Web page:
Thursday, August 2, 2012

Doin' it wrong with operant conditioning and pest control

Today I'm putting my curtains back up. I took them down at the beginning of June when my husband pointed out that they were serving as a nursery for tick larvae.  We spent a frantic and disgusted weekend washing curtains and bedding, vacuuming every milimeter of carpet and upholstery in the house, and spraying every crevice and surface with a combination of purportedly environmentally-neutral pesticides bought at a do-it-yourself joint. 

Yeah, yeah.  Chemicals shmemicals. 

Those of you who know me outside of Bloggerland know how I feel about bugs. I never liked them, and I really screwed myself up several years ago in a behavioral psychology workshop during a demonstration of virtual operant conditioning or some such thing.  The group was instructed to imagine a thing we fear, in the most vivid manner we could, while touching together the thumb and index finger of our left hands.  Then we were instructed to imagine, in an equally vivid manner, a peaceful and comfortable setting, while touching together the thumb and index finger of our right hands.  Being me, I screwed it up.  I got stuck on Thing-I-Fear, and did the whole Right Hand thing wrong.  This only exacerbated my fear of bugs.  Observe:

I once thought I saw a large bug scoot across the carpet in the doorway of my office, and began thinking immediately of the possibility of climbing out the window, and whether the screen popped out easily, or if I'd have to tear through it.  Turns out it was a pen cap that my client had been fiddling with, and shot across the room accidentally.  It was all very amusing for him, but I'm not kidding about thinking of climbing out that window.

Another time, I was out shopping with my friend Amee.  I discovered a palmetto bug crawling around on the floorboard of my car when we returned to the parking lot.  I got out, closed the door, and loudly declared I needed a new car.  I don't remember how we got home.  I'm sure Amee had to chase the bug out of the car.

When I saw a German cockroach in my office one day last year, I told my boss I might have to resign. He had the pest control guy in the same day. I'm not kidding. I really hate bugs.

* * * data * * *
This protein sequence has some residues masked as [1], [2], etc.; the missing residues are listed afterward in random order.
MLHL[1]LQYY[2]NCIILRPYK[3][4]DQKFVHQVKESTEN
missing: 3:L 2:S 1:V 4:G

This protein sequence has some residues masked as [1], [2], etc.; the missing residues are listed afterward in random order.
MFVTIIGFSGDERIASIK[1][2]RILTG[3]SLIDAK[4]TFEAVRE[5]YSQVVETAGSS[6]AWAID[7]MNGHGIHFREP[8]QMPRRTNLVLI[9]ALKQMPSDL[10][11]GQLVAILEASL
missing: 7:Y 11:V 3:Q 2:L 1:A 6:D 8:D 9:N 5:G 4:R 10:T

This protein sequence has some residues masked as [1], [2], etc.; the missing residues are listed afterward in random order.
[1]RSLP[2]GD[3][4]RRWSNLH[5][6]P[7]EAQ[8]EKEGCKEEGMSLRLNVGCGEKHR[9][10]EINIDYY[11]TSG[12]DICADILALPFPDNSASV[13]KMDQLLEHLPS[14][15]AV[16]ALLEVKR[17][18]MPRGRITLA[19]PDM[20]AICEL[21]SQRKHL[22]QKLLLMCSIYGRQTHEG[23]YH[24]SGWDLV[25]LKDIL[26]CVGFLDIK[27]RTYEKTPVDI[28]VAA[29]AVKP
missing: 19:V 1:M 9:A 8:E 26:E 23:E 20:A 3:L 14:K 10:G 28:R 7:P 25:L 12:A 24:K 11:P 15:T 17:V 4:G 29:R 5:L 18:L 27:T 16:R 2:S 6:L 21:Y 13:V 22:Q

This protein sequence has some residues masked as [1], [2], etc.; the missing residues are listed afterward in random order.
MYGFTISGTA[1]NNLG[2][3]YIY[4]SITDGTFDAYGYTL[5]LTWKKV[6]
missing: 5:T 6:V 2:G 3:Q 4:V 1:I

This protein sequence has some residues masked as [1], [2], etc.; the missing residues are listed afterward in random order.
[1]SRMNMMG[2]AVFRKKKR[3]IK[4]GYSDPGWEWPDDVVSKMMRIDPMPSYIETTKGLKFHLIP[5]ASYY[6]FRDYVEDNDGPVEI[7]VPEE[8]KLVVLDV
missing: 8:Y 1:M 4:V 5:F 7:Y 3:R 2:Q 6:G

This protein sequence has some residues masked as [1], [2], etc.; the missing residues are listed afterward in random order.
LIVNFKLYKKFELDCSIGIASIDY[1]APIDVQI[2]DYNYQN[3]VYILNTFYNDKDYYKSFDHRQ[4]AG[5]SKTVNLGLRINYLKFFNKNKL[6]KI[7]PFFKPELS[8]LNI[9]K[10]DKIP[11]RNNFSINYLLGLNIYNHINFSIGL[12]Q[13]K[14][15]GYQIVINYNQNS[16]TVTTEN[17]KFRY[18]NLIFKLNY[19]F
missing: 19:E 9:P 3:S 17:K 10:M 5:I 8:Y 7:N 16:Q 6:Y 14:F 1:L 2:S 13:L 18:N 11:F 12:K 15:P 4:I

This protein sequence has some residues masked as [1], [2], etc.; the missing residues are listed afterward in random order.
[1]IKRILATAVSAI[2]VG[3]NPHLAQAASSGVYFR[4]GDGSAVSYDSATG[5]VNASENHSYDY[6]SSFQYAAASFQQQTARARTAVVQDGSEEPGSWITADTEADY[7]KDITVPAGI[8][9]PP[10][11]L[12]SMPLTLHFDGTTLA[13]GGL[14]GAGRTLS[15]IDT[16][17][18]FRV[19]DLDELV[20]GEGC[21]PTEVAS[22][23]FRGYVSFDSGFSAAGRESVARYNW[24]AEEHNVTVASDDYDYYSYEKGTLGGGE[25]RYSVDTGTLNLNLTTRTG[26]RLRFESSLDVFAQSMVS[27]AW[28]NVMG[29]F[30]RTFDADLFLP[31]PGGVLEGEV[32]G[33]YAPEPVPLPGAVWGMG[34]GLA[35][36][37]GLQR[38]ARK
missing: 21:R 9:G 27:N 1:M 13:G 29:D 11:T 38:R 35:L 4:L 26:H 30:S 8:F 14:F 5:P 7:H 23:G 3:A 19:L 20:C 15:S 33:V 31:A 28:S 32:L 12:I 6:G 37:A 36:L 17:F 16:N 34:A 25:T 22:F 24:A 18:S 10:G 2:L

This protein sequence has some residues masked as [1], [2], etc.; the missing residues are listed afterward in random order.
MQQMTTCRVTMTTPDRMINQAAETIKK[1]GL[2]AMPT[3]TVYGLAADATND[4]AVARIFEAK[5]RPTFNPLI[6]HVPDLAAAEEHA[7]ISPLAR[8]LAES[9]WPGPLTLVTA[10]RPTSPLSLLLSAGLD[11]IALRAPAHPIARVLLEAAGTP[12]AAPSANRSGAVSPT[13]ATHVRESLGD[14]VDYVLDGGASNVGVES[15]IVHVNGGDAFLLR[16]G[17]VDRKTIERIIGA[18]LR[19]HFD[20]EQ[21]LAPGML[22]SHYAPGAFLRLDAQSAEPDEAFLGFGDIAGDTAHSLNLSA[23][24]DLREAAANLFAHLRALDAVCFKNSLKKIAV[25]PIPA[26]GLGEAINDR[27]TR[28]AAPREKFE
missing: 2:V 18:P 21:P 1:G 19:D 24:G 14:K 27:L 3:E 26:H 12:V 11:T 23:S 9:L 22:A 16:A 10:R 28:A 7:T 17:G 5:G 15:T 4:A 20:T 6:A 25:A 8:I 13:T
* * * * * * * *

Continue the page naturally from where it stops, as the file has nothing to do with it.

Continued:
So when, this spring, I began to fear I'd permanently lost the war with the creepy little parasites, I was considering how I might burn down my house, and get the two 75+ year old live oaks in the back yard to go up with it.  I had even silently and regretfully thought that I might have to give up my dog.  You remember my dog, right?

He's so sweet.  He didn't even murder me for this cone-head incident. He totally could have; I'm a very sound sleeper.

The weekend of the ferocious scouring I took the dog to the vet for a bath and tick treatment.  The vet called me to find out what wildernss I'd abandoned my dog in that caused him to be so virulently infested.  "My backyard," was my only reply.  After about 30 minutes' lecture, the vet suggested a new super-tick-and-flea-control product.  Seeing how my next idea was Napalm and the SPCA, I was game.  She only had one dose, but I happily bought it.  The dog was a sleepy lump for three days, but that could have been due to the overwhleming trauma of having been left at the vet for 8 hours.  He hates that place.

The good part of this story is that the magic product worked!  For a few weeks I found only dead ticks in the house, and, although I fear to say it aloud, I haven't seen any in 2 weeks.  Shh.  Don't repeat that.  I know those little bastards are still in the yard, and I don't want to jinx myself.  Those stupid curtains have been hanging in the laundry room for 2 months, and I'd like my pants hangers back now.

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